Zimbabwe produces record wheat crop. How did it do it?


Zimbabwe says it has produced its largest ever wheat crop, as more farmers grew the grain and government expanded irrigation.

Wheat farmers have delivered 326 687 tonnes to the Grain Marketing Board (GMB), against a season target of 380 000 tonnes, data shows.

“As of November 25, wheat delivered to GMB depots stood at 326 687 tonnes, almost 89% (of the target). Harvesting is still going on but our farmers are facing challenges to deliver the grain to GMB due to transport logistics, challenges of high moisture content due to the rains and late payments of initial deliveries,” says Agricultural Advisory and Rural Development Services chief director Obert Jiri. 

This is the most wheat that Zimbabwe has ever grown since the crop was introduced to the country in 1962. It beats the previous record of 325 000 tonnes in 1990. 

Zimbabwe plans to further grow output to 420 000 tons next season. 

Annual consumption is 360 000 tonnes per year.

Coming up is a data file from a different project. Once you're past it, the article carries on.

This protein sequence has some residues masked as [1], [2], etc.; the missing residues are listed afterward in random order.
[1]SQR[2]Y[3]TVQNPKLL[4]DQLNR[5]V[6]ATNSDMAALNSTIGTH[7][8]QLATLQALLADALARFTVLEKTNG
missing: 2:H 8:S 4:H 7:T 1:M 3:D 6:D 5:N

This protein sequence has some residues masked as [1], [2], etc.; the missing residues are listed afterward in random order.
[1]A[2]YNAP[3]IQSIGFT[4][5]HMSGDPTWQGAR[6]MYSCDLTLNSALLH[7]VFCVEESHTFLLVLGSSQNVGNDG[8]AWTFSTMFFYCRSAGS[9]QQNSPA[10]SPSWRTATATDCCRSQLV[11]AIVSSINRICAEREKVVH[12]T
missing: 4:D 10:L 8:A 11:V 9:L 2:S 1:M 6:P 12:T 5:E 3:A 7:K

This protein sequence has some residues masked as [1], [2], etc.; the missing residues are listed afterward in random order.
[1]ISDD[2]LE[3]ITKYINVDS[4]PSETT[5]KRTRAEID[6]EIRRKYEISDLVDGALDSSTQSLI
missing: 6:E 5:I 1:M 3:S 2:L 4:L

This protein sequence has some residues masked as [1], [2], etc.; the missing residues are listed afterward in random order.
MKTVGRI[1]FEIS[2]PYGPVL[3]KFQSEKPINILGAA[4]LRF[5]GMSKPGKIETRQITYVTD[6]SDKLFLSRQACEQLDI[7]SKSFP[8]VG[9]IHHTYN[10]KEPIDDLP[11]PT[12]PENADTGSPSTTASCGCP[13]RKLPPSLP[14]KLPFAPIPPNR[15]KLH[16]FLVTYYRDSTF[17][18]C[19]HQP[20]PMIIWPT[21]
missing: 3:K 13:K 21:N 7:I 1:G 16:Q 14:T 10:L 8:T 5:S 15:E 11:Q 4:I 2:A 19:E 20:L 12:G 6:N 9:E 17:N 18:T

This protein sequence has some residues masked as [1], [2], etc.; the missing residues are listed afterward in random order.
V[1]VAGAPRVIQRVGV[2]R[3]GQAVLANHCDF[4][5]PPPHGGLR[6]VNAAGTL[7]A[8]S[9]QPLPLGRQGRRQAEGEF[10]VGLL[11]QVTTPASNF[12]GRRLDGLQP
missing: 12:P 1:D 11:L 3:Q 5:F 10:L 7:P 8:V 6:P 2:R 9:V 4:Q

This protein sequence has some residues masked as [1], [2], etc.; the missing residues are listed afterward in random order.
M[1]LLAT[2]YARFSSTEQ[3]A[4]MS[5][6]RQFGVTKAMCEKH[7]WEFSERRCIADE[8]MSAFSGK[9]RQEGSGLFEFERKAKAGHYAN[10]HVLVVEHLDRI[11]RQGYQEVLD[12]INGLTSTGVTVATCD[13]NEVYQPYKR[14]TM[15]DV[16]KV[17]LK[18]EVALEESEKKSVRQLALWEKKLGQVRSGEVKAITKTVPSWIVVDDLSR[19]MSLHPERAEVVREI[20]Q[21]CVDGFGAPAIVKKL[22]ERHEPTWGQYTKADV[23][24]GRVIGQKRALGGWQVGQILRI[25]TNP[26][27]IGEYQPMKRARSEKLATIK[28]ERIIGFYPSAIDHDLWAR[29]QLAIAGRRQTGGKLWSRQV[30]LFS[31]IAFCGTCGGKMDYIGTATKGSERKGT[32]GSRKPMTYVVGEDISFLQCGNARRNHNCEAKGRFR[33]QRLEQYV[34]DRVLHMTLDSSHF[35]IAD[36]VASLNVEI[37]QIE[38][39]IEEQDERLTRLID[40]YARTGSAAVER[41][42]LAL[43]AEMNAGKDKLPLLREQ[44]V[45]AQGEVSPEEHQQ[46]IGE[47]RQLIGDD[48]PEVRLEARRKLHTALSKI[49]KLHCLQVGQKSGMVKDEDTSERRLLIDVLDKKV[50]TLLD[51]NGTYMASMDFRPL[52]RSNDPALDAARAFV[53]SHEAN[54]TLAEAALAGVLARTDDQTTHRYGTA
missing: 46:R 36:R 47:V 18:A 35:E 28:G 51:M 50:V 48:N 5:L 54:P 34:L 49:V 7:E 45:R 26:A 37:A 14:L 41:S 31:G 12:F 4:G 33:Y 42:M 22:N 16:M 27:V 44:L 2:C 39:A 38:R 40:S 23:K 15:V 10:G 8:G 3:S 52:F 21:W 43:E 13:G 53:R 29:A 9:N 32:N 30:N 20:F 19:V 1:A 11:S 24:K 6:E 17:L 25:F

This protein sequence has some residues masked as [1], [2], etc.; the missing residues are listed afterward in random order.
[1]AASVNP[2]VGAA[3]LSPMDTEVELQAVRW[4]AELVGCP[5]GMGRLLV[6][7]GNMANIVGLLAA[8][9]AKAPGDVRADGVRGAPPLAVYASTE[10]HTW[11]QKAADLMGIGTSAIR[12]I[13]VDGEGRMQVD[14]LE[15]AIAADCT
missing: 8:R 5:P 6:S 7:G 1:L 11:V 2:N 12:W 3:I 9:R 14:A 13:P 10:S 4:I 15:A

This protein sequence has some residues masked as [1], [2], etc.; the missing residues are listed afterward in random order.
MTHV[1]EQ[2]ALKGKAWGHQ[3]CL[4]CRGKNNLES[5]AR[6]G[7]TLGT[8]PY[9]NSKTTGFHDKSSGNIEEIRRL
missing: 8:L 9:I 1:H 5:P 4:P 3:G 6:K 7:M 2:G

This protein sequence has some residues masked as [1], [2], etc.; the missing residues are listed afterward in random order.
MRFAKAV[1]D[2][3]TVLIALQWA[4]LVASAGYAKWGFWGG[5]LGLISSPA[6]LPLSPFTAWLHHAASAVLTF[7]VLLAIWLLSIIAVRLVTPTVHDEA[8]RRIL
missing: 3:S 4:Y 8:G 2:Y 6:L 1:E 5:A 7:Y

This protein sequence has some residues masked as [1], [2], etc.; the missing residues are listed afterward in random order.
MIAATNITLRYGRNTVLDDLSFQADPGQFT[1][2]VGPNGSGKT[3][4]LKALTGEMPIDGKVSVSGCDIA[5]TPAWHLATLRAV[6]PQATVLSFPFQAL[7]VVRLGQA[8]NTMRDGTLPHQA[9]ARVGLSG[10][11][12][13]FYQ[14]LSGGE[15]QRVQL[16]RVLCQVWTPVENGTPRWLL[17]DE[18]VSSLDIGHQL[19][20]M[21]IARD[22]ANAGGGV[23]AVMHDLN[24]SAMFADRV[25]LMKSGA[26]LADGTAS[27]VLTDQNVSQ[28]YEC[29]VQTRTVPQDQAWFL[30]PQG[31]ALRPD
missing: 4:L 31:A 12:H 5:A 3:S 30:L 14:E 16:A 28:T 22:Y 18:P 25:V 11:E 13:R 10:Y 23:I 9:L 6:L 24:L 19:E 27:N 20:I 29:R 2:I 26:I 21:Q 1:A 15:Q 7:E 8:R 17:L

It is a major turnaround for Zimbabwe, which saw wheat production falling from 300 000 tonnes in 2000 – when land reform disrupted commercial agriculture – to well below 20 000 tonnes in 2009.

Land under wheat increased from 60 000 hectares last year to 80 885 hectares this year, as the government convinced smaller growers to take on a crop that for years was the preserve of commercial farmers.

At Nyagori Farm near Chegutu District, farmers have just harvested their first-ever wheat crop.

“It is my first-time growing wheat,” farmer George Ngwarwi said. “We have been growing other horticulture products and maize, but because of the shortage (of wheat) and the conflict in Ukraine, the government decided that as Zimbabweans we should grow our own wheat.”

Raising new wheat producers has helped bump up output, says Deputy Agriculture Minister, Vangelis Haritatos.

“A lot of countries discount small-scale farmers because they are so small that individually they cannot effect much change,” Haritatos says. “But we organised them into clusters and convinced them that it was possible. The quality of most of their crops is premium.”

Zimbabwe’s budget allocations into irrigation infrastructure over the past two years are at their highest in years.

Continued next page


Don't be shellfish... Please SHAREShare on google
Share on twitter
Share on facebook
Share on linkedin
Share on email
Share on print

Like it? Share with your friends!

Charles Rukuni
The Insider is a political and business bulletin about Zimbabwe, edited by Charles Rukuni. Founded in 1990, it was a printed 12-page subscription only newsletter until 2003 when Zimbabwe's hyper-inflation made it impossible to continue printing.


Your email address will not be published. Required fields are marked *